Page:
An important role for government bonds

Gopi Karunakaran manages bond portfolios at Ardea Investment Management and says insurers can potentially enhance yields with a lower level risk in their fixed income portfolios.

A major challenge for insurers today is trying to obtain yields without increasing risk in the most capital efficient way. Cash interest rates are hovering at around 0%, bond yields are also very low, and the level of credit spreads is very different today than 10 years ago when there was a huge spike in credit spreads that – post-crisis – gave investors a large pickup from taking credit risk.

The difference now is that credit spreads have greatly narrowed so yield pickup in credit isn’t available anymore. As a direct result of low yield, Gopi Karunakaran, a bond manager at Ardea Investment Management, highlights there is a phenomenon now that in markets is called “credit creep”.

Speaking in a recent Funds Europe webinar, Karunakaran said that, as risk-free rates and high government bond yields have dropped to low levels, the pressure on bond portfolios to gain returns has increased and to access higher returns portfolios have taken on more credit risk. Rather than allocating to high quality bonds, many have looked to the slightly risker segments of fixed income.

But this has resulted in record low bonds yields for higher risk – more risk for less return.

Since 2009 bank balance sheets have become highly constrained and the cost of capital has increased. This is why corporate bond liquidity has become structurally impaired, says Karunakaran, and insurance companies are faced with higher capital charges for lower yield.

Pure relative value
In this low yield world adopting a pure relative value strategy can be useful for capital efficient return generation, without credit risk.

Relative value investing exploits structural market inefficiencies that are created through supply/demand imbalances. It captures two securities that are closely related, have similar underlying risk characteristics but are priced inconsistently. Relative Value investing doesn’t rely on interest rate moves or market directions – low volatility performance irrespective of the market environment.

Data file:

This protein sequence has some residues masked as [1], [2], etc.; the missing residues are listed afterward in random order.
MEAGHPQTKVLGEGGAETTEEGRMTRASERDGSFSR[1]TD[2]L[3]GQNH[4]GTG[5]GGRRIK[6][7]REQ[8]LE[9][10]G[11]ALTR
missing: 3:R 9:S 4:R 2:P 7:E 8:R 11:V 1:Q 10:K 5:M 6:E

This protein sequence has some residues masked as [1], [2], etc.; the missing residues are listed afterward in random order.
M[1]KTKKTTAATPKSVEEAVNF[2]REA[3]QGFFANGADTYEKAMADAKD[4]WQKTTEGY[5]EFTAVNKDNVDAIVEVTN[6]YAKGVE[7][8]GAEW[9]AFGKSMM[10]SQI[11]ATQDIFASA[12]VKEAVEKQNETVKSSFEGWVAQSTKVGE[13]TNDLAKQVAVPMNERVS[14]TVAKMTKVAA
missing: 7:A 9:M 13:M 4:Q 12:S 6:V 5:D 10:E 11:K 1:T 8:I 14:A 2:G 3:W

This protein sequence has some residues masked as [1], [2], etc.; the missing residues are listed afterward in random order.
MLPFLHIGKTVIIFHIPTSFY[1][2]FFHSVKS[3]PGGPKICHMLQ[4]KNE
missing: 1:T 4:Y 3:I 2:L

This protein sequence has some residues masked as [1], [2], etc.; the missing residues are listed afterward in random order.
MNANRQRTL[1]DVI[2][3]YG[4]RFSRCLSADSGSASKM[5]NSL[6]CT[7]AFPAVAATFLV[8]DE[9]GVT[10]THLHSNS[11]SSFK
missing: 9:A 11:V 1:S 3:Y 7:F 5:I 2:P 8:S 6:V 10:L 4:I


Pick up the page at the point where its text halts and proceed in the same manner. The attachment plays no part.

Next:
During Q1 2020 Ardea’s portfolios did well, says Karunakaran, not because they are trying to predict market directions but because their approach is non-directional. Their portfolios are constructed to remain agnostic to market stress scenarios – reliable daily liquidity, even during periods of extreme market stress.

Covid-19 has in fact magnified the relative opportunity set. Karunakaran says there is now a demand/supply tension with the government bond market. On one hand, governments are having to issue lots of bonds to fund fiscal stimulus and, on the other hand, central banks are engaging in quantitative easing/yield control.

“As they buy and sell, they create temporary demand-supply imbalances. That leads to inefficiencies in pricing and that’s what we focus on,” Karunakaran says.

As the two forces meet there is a demand/supply tension, and this is what Ardea’s opportunity set maximises, according to Karunakaran. Ardea’s relative value portfolio has been positive when other fixed income strategies such as credit have been negative, he says.

“If done in the right way, what you can do with this type of return source is package it into a portfolio where you can have very consistent low volatility performance irrespective of the market environment and with minimal correlation to other things like equities, credit or even government bonds.”

He adds of the Covid-19 turmoil: “Our portfolio did very well in that period, not because we called the market right but because this approach is fundamentally unrelated to what’s going on in markets and in fact tends to do best in highly volatile market environments.”

Volatility in the Ardea Real Outcome Fund on a 1-year basis and 3-year basis was 1.7% and 1.6%, respectively, compared to 4.7% and 4.1% in the Barclays Global Aggregate Bond Index (August 2020).

The fund returned 6.3% and 5.5% over 1 and 3 years, respectively, in sterling, and in euros achieved 5.2% and 4.4% (August 2020).

 “Even investment grade credit these days struggles to achieve these kinds of returns,” says Karunakaran.

Fixed income is more than just yield
So how are insurers using relative value?

Karunakaran says insurers see relative value as a capital-efficient source of return, especially as credit has become less efficient. It is also used by them as a diversifier, given that relative value investing tends to do well in periods of stress

And it is a source of liquidity – “somewhere to park cash or use as a cash alternative,” the fund manager says.

There is a lot more to fixed income than buying and holding bonds for yield. There are a lot more things insurers can do to generate returns away from traditional levers of credit, duration and liquidity risk.

In this low yield environment, Karunakaran says Ardea is seeing a “paradigm shift” of investor mindsets and investors are becoming increasingly more open to understanding non-conventional fixed income strategies that offer more capital-efficient returns compared with traditional return sources.

*You can listen to the webinar here.

© 2020 funds europe



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